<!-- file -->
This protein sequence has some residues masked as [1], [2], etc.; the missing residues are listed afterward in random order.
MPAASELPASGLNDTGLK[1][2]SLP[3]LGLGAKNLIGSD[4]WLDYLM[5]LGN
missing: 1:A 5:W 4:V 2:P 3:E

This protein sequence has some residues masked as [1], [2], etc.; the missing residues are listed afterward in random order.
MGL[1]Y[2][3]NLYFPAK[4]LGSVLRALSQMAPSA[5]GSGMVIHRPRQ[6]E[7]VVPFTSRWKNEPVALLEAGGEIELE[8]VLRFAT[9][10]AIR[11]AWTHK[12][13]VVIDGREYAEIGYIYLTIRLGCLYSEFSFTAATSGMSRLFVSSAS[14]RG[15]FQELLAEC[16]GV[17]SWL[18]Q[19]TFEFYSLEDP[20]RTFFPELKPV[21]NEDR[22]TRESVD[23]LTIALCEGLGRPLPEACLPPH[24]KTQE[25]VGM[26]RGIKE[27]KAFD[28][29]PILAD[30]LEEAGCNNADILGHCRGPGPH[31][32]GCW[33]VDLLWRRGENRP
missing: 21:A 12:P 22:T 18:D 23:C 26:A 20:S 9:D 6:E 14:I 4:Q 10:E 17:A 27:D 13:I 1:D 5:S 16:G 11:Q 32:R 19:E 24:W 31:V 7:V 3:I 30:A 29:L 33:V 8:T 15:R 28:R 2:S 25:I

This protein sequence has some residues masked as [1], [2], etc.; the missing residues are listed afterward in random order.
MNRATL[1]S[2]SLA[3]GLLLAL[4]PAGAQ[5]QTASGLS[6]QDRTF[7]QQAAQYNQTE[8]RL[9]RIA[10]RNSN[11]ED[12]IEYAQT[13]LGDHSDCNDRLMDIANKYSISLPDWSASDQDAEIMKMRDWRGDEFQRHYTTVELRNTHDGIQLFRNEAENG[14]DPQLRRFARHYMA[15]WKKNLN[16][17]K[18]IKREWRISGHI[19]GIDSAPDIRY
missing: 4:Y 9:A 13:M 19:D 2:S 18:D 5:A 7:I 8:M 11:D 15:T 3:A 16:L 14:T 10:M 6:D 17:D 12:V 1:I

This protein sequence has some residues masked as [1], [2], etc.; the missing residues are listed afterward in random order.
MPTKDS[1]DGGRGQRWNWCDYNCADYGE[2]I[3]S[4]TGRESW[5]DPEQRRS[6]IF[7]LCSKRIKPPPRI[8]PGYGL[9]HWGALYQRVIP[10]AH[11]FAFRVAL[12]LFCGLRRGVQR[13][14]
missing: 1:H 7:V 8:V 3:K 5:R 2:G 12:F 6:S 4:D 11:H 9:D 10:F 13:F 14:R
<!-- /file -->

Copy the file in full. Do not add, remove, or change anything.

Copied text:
This protein sequence has some residues masked as [1], [2], etc.; the missing residues are listed afterward in random order.
MPAASELPASGLNDTGLK[1][2]SLP[3]LGLGAKNLIGSD[4]WLDYLM[5]LGN
missing: 1:A 5:W 4:V 2:P 3:E

This protein sequence has some residues masked as [1], [2], etc.; the missing residues are listed afterward in random order.
MGL[1]Y[2][3]NLYFPAK[4]LGSVLRALSQMAPSA[5]GSGMVIHRPRQ[6]E[7]VVPFTSRWKNEPVALLEAGGEIELE[8]VLRFAT[9][10]AIR[11]AWTHK[12][13]VVIDGREYAEIGYIYLTIRLGCLYSEFSFTAATSGMSRLFVSSAS[14]RG[15]FQELLAEC[16]GV[17]SWL[18]Q[19]TFEFYSLEDP[20]RTFFPELKPV[21]NEDR[22]TRESVD[23]LTIALCEGLGRPLPEACLPPH[24]KTQE[25]VGM[26]RGIKE[27]KAFD[28][29]PILAD[30]LEEAGCNNADILGHCRGPGPH[31][32]GCW[33]VDLLWRRGENRP
missing: 21:A 12:P 22:T 18:D 23:C 26:A 20:S 9:D 6:E 14:I 4:Q 10:E 17:A 27:D 13:I 1:D 5:S 16:G 11:Q 32:R 19:E 24:W 31:V 7:V 3:I 30:A 29:L 33:V 8:T 15:R 28:R 2:S 25:I

This protein sequence has some residues masked as [1], [2], etc.; the missing residues are listed afterward in random order.
MNRATL[1]S[2]SLA[3]GLLLAL[4]PAGAQ[5]QTASGLS[6]QDRTF[7]QQAAQYNQTE[8]RL[9]RIA[10]RNSN[11]ED[12]IEYAQT[13]LGDHSDCNDRLMDIANKYSISLPDWSASDQDAEIMKMRDWRGDEFQRHYTTVELRNTHDGIQLFRNEAENG[14]DPQLRRFARHYMA[15]WKKNLN[16][17]K[18]IKREWRISGHI[19]GIDSAPDIRY
missing: 4:Y 9:A 13:M 19:D 2:S 18:D 5:A 7:I 8:M 11:D 15:T 3:A 16:L 14:T 10:M 6:D 17:D 12:V 1:I

This protein sequence has some residues masked as [1], [2], etc.; the missing residues are listed afterward in random order.
MPTKDS[1]DGGRGQRWNWCDYNCADYGE[2]I[3]S[4]TGRESW[5]DPEQRRS[6]IF[7]LCSKRIKPPPRI[8]PGYGL[9]HWGALYQRVIP[10]AH[11]FAFRVAL[12]LFCGLRRGVQR[13][14]
missing: 1:H 7:V 8:V 3:K 5:R 2:G 12:F 6:S 4:D 11:H 9:D 10:F 13:F 14:R